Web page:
Kenyon seeks club partnerships in global warning

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They have got their silverware and now they want their money. Chelsea have gone deep into their cash reservoir to replace Arsenal and Manchester United as the top dogs in England this season. They could still be crowned the best in Europe too via the Champions' League, but they also want to make the club a global brand, eventually outstripping United and making the club financially viable without owner Roman Abramovich's billions.

They have got their silverware and now they want their money. Chelsea have gone deep into their cash reservoir to replace Arsenal and Manchester United as the top dogs in England this season. They could still be crowned the best in Europe too via the Champions' League, but they also want to make the club a global brand, eventually outstripping United and making the club financially viable without owner Roman Abramovich's billions.

Chief executive Peter Kenyon presided over the announcement of a £50m sponsorship deal with Samsung early last week as part of Chelsea's plan for world domination and some handy, if not necessarily necessary, cash flow.

Abramovich has a sponsor's interest in CSKA Moscow and Chelsea already have links with clubs in Europe and are said to be looking at South American affiliations too. They are due to go on a summer tour of America and Samsung will expose them in China and the rest of Asia. "Over the next five years, we do see more partner clubs being affiliated," Kenyon confirmed. "The importance of Samsung is they are a global brand, in a sector with a direct interface with customers and their key territories are clearly south-east Asia.

"Most clubs are piling back into Asia this year and we are going back to north America. But taking the team on tour for 10 days is nice revenue but it doesn't globalise your brand and you have no more affinity three months after the tour than you had before you went.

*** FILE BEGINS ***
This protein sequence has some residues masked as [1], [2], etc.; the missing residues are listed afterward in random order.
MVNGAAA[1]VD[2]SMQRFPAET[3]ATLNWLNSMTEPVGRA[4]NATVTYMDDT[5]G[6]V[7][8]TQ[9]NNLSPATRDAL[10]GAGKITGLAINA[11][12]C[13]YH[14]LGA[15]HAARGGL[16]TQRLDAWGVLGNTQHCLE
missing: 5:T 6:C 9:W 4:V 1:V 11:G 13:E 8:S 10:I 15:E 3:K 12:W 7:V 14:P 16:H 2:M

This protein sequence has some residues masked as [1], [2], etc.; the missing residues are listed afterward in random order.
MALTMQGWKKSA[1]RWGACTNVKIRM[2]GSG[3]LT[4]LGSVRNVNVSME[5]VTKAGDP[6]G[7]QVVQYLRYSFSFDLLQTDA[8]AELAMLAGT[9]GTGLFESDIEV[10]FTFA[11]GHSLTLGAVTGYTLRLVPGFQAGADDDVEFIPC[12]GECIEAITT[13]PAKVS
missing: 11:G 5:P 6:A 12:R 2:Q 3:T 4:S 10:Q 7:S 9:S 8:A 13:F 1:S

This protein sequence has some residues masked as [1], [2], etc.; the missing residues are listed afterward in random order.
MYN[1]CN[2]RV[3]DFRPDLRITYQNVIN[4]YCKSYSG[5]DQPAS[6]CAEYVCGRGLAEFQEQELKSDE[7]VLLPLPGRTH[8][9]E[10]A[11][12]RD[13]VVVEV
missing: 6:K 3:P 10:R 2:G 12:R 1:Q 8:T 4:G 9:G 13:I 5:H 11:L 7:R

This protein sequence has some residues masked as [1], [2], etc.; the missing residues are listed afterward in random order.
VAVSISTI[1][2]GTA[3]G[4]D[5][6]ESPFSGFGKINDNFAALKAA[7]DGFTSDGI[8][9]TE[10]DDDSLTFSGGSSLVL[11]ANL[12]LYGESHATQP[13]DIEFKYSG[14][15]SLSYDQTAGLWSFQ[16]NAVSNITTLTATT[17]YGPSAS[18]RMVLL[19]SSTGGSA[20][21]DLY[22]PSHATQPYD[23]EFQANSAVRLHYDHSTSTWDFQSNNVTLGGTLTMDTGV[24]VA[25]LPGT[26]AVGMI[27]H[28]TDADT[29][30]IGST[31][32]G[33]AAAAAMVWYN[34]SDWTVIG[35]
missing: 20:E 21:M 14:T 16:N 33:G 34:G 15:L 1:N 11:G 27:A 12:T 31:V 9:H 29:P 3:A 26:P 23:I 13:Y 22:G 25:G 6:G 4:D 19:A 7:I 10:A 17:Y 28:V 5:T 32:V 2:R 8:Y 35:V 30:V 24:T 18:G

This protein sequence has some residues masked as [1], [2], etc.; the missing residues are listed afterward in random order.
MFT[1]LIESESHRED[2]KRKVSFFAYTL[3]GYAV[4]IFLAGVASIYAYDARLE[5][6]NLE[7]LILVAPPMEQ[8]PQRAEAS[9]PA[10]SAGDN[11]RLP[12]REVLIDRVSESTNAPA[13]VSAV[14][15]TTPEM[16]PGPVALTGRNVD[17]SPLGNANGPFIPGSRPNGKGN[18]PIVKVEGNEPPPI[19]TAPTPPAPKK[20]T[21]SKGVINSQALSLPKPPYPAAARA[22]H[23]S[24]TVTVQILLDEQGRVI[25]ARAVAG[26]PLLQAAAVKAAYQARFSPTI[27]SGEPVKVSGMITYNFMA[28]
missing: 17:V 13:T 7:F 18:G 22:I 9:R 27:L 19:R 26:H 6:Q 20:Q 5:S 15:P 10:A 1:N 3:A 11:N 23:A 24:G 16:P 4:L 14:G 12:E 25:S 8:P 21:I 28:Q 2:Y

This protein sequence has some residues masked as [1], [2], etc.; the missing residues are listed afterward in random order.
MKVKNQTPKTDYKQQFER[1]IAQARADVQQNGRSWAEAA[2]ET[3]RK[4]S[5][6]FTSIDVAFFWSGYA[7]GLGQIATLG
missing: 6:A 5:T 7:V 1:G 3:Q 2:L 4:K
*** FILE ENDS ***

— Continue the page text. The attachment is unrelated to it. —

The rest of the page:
"You have to do more work and one of the key aspects of this relationship is that we will be ever present in those territories. If Chelsea were here once every two years, then it wouldn't be a big club in England, so why do we think it will be any different in China or north America? The great thing the Premier League does is give us coverage. Everybody knows the clubs and the stars associated with them."

Kenyon and club chairman Bruce Buck are not alone in proclaiming Chelsea can rival Arsenal and United financially in the future and even turn last year's losses of £83m into a break-even figure by 2010. Paul Smith is Chelsea's business affairs director and he believes the gap is already closing on United.

"United have increased revenues as well, but what has affected them is their early exit in the Champions' League. That has a big impact on the numbers and within three years we feel we can get close to them." An obvious gap between United and the rest is their Old Trafford stadium capacity just shy of 70,000. Arsenal's new ground will be ready for 60,000 in a year's time, but Chelsea are stuck with their 42,449 capacity unless they do something drastic.

Speculation that Chelsea might make a temporary move to Wembley, while the capacity at Stamford Bridge is increased, is wide of the mark. As Arsenal found with Highbury, the position of housing, residents and planning rules make expanding the capacity of the Bridge impossible.

What is far more likely is a move away from Stamford Bridge. Smith confirmed: "We can't be closer to their [United's] capacity because of the restrictions and regulations. We won't be considering moving right now. Our natural level is probably 60,000, but it can't be done here.

"We would have to buy all the houses around the ground and knock down the hotels and that won't happen. We want to be big in London and grow the appeal of the club across the city." Today London, tomorrow the world.

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